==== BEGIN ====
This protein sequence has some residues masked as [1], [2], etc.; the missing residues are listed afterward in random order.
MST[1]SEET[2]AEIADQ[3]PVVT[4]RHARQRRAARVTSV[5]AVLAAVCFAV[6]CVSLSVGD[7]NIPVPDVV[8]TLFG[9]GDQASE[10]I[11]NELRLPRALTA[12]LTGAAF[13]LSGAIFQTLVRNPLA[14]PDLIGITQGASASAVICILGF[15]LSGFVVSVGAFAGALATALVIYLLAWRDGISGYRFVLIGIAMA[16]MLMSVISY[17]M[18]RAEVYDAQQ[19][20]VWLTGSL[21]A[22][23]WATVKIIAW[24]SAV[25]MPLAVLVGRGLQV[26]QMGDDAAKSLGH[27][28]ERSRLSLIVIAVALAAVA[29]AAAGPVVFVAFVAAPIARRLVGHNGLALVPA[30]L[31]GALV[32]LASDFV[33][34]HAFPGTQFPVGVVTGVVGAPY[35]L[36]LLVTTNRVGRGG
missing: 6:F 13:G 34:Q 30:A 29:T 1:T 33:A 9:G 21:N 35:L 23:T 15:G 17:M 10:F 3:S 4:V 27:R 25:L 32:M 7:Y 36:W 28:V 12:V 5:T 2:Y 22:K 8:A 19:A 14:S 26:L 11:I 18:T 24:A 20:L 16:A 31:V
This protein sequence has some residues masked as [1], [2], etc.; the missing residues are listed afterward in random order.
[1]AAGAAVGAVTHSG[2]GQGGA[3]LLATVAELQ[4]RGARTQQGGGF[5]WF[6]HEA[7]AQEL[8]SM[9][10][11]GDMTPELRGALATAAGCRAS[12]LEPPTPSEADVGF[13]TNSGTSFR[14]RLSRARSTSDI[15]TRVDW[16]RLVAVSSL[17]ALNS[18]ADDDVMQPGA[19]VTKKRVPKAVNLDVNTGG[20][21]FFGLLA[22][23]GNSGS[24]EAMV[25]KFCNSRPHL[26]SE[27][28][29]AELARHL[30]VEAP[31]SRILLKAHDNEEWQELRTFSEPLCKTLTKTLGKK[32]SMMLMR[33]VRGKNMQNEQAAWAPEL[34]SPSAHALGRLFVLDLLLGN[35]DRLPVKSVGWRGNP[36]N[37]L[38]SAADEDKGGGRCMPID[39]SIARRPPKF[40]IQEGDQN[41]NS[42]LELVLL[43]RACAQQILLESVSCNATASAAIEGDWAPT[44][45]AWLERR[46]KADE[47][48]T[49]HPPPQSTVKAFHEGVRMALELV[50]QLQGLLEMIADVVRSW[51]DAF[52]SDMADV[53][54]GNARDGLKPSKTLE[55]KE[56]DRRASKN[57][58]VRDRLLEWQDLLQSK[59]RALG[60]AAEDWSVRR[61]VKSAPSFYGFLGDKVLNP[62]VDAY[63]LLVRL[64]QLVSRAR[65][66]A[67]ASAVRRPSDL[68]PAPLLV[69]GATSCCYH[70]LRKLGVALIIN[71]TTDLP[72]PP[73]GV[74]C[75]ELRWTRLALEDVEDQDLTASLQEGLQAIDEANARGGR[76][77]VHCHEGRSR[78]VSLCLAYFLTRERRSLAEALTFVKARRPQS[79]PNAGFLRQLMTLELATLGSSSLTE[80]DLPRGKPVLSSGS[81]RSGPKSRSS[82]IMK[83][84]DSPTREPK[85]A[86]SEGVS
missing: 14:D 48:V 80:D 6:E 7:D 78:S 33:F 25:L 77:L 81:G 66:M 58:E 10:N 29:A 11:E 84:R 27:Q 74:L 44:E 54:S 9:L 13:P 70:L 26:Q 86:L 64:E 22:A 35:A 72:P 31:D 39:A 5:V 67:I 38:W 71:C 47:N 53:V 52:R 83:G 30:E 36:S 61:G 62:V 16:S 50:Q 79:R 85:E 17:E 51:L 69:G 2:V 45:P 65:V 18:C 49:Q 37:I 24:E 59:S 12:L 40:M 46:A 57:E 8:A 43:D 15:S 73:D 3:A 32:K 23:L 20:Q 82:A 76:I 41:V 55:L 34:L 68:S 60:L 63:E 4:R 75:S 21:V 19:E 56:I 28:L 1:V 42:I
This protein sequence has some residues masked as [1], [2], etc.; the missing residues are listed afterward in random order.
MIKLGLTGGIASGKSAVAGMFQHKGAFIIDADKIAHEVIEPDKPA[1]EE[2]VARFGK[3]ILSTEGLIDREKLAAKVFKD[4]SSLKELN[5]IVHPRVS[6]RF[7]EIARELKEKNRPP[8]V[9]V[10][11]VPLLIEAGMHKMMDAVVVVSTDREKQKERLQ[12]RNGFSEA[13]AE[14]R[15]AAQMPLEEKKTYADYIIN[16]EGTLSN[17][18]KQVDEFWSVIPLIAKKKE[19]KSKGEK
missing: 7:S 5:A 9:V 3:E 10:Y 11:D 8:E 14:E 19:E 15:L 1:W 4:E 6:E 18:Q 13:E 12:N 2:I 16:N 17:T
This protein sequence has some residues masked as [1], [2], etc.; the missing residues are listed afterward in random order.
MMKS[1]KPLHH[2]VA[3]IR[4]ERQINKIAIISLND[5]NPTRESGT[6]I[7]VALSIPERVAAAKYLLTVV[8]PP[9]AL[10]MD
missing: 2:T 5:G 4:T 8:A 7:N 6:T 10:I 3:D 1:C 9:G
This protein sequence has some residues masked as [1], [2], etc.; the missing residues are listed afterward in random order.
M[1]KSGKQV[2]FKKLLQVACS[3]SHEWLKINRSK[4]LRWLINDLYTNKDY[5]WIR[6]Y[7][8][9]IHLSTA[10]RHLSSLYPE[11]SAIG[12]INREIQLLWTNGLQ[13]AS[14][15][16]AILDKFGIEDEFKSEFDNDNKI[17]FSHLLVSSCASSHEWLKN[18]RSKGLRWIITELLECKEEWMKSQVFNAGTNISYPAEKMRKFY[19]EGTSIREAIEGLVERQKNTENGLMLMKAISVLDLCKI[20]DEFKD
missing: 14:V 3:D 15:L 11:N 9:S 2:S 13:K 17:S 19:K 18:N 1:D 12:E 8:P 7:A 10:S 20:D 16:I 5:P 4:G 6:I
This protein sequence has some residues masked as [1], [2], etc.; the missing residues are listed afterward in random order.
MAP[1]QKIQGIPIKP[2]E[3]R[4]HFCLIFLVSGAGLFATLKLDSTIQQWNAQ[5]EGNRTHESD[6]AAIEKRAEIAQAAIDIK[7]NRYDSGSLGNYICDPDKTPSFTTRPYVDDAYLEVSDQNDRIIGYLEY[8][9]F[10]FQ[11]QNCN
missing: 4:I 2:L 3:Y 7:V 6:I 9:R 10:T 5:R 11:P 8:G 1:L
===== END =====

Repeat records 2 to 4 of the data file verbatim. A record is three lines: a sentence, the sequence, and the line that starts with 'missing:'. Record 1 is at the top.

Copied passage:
This protein sequence has some residues masked as [1], [2], etc.; the missing residues are listed afterward in random order.
[1]AAGAAVGAVTHSG[2]GQGGA[3]LLATVAELQ[4]RGARTQQGGGF[5]WF[6]HEA[7]AQEL[8]SM[9][10][11]GDMTPELRGALATAAGCRAS[12]LEPPTPSEADVGF[13]TNSGTSFR[14]RLSRARSTSDI[15]TRVDW[16]RLVAVSSL[17]ALNS[18]ADDDVMQPGA[19]VTKKRVPKAVNLDVNTGG[20][21]FFGLLA[22][23]GNSGS[24]EAMV[25]KFCNSRPHL[26]SE[27][28][29]AELARHL[30]VEAP[31]SRILLKAHDNEEWQELRTFSEPLCKTLTKTLGKK[32]SMMLMR[33]VRGKNMQNEQAAWAPEL[34]SPSAHALGRLFVLDLLLGN[35]DRLPVKSVGWRGNP[36]N[37]L[38]SAADEDKGGGRCMPID[39]SIARRPPKF[40]IQEGDQN[41]NS[42]LELVLL[43]RACAQQILLESVSCNATASAAIEGDWAPT[44][45]AWLERR[46]KADE[47][48]T[49]HPPPQSTVKAFHEGVRMALELV[50]QLQGLLEMIADVVRSW[51]DAF[52]SDMADV[53][54]GNARDGLKPSKTLE[55]KE[56]DRRASKN[57][58]VRDRLLEWQDLLQSK[59]RALG[60]AAEDWSVRR[61]VKSAPSFYGFLGDKVLNP[62]VDAY[63]LLVRL[64]QLVSRAR[65][66]A[67]ASAVRRPSDL[68]PAPLLV[69]GATSCCYH[70]LRKLGVALIIN[71]TTDLP[72]PP[73]GV[74]C[75]ELRWTRLALEDVEDQDLTASLQEGLQAIDEANARGGR[76][77]VHCHEGRSR[78]VSLCLAYFLTRERRSLAEALTFVKARRPQS[79]PNAGFLRQLMTLELATLGSSSLTE[80]DLPRGKPVLSSGS[81]RSGPKSRSS[82]IMK[83][84]DSPTREPK[85]A[86]SEGVS
missing: 14:D 48:V 80:D 6:E 7:D 78:S 33:F 25:L 77:L 81:G 66:M 58:E 10:N 29:A 11:E 84:R 27:Q 74:L 44:E 54:S 9:L 13:P 70:L 26:Q 86:L 64:E 22:A 35:A 72:P 31:D 39:A 5:V 67:I 38:W 71:C 47:N 53:V 52:R 83:G 30:E 36:S 61:G 62:V 16:S 50:Q 79:R 85:E 17:E 51:L 69:G 2:V 45:P 65:V 18:C 49:Q 37:I 24:E 59:S 12:L 40:M 46:A 57:E 8:A 43:D 15:S 73:D 3:A 32:K 23:L 20:Q 82:A 76:I 41:V 55:L 34:L 68:S 60:L 63:E 4:R 75:S 21:V 19:E 56:I 28:L 1:V 42:I
This protein sequence has some residues masked as [1], [2], etc.; the missing residues are listed afterward in random order.
MIKLGLTGGIASGKSAVAGMFQHKGAFIIDADKIAHEVIEPDKPA[1]EE[2]VARFGK[3]ILSTEGLIDREKLAAKVFKD[4]SSLKELN[5]IVHPRVS[6]RF[7]EIARELKEKNRPP[8]V[9]V[10][11]VPLLIEAGMHKMMDAVVVVSTDREKQKERLQ[12]RNGFSEA[13]AE[14]R[15]AAQMPLEEKKTYADYIIN[16]EGTLSN[17][18]KQVDEFWSVIPLIAKKKE[19]KSKGEK
missing: 7:S 5:A 9:V 3:E 10:Y 11:D 8:E 14:E 19:E 15:L 1:W 4:E 6:E 18:Q 13:E 12:N 2:I 16:N 17:T
This protein sequence has some residues masked as [1], [2], etc.; the missing residues are listed afterward in random order.
MMKS[1]KPLHH[2]VA[3]IR[4]ERQINKIAIISLND[5]NPTRESGT[6]I[7]VALSIPERVAAAKYLLTVV[8]PP[9]AL[10]MD
missing: 2:T 5:G 4:T 8:A 7:N 6:T 10:I 3:D 1:C 9:G